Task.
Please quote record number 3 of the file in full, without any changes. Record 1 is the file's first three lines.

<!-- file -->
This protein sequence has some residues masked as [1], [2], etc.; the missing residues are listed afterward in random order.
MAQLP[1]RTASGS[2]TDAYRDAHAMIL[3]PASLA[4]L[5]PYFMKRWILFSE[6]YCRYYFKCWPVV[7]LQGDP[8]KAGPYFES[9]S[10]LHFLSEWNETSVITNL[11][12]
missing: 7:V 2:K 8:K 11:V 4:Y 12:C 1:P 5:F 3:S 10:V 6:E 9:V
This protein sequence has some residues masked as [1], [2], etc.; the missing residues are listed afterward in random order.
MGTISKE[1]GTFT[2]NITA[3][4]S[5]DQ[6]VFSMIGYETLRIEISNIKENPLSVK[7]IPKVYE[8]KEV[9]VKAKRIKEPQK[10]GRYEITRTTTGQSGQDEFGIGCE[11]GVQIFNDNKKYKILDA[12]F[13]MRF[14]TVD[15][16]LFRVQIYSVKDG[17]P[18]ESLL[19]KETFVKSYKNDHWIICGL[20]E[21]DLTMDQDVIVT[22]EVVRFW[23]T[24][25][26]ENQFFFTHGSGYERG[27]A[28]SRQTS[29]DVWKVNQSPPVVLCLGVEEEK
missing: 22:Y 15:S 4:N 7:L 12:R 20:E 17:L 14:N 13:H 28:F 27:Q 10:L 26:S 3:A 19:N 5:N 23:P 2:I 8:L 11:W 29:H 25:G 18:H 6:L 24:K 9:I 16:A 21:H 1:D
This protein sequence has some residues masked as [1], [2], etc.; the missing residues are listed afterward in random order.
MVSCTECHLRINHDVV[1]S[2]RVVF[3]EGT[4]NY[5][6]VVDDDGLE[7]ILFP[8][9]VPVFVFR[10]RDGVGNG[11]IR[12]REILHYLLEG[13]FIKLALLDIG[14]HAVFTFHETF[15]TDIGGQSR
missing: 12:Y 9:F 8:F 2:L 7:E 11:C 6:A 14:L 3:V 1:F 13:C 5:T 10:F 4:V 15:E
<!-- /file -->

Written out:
This protein sequence has some residues masked as [1], [2], etc.; the missing residues are listed afterward in random order.
MVSCTECHLRINHDVV[1]S[2]RVVF[3]EGT[4]NY[5][6]VVDDDGLE[7]ILFP[8][9]VPVFVFR[10]RDGVGNG[11]IR[12]REILHYLLEG[13]FIKLALLDIG[14]HAVFTFHETF[15]TDIGGQSR
missing: 12:Y 9:F 8:F 2:L 7:E 11:C 6:A 14:L 3:V 1:F 13:C 5:T 10:F 4:V 15:E